One Small Leap: It’s Time to Put a Beard on the Moon

Well, it’s a leap year, and that magical day is on our minds. That extra day that Julius Caesar cooked up over 2,000 years to straighten out a broken calendar. That weird day that let’s a handful of people tell you every four years they’re only 6 years old. But then “leap” made us think of Neil Armstrong’s famous words, and we wondered why we’ve never seen an astronaut with a beard.

Currently the only facial hair we could find at NASA was mostly on administrators, and there we find a whole lot of mustache and no beard. And don’t get us wrong. Mustaches are cool. But it’s time to represent the people, and the people are increasingly more bearded.

In fact, the only current U.S. astronaut we could find with facial hair is Daniel C. Burbank, who’s been an astronaut for 20 years.

photo of Captain Burbank
Captain Burbank still rockin’ the ‘stache 20 years on.

Captain Burbank is pretty awesome, which may explain the mustache. He was a search and rescue pilot with the Coast Guard, professor of Engineering at the Academy, and has actually been to space, which is more than your facial has ever done. So give him his due.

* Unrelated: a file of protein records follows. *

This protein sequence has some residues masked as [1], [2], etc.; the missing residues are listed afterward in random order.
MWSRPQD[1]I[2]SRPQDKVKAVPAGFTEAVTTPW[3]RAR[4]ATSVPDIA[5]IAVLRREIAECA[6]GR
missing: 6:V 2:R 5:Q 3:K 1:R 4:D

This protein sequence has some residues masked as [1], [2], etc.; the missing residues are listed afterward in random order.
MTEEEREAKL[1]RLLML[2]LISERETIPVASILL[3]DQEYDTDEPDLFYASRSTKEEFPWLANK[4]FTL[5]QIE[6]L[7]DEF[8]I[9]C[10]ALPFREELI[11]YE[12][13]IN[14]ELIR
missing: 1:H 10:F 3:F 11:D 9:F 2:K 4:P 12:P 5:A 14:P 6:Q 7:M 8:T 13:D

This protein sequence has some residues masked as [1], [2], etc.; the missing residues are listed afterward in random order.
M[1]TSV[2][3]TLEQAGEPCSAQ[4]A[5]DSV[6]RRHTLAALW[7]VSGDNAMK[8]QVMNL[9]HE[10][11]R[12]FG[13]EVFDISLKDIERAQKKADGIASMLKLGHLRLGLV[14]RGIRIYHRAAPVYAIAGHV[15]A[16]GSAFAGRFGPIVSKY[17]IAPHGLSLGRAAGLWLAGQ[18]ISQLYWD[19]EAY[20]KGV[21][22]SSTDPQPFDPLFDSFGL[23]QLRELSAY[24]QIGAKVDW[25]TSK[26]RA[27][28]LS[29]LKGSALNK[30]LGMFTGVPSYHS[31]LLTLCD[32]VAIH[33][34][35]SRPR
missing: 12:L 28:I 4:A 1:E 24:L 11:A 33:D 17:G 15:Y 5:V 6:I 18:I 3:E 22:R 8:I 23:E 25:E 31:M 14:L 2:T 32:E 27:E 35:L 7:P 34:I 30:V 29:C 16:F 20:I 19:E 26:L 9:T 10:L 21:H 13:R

But adding insult to the injury of so little facial hair in NASA, Administrator Bolden is now clean shaven, when he rocked a classic ‘stache for years.

photo of Administrator Bolden
Administrator Bolden in hairier times.

It’s time to catch up, NASA. Lego’s already got you beat with a new mini-figure that not only sports facial hair but a full beard.


So get your act together! Take a leap. It’s time to put a beard on the moon.


Seven Beards So Icy Your Face Will Hurt

It’s gettin’ cold out there, so we thought we’d snag some of the best frozen face fuzz we could find. This’ll make you appreciate that warm, cozy spot in front of your monitor (or wherever you’re huddled with your mobile device). Just remember, if this happens to you, be sure to treat your beard right with a little BBO TLC.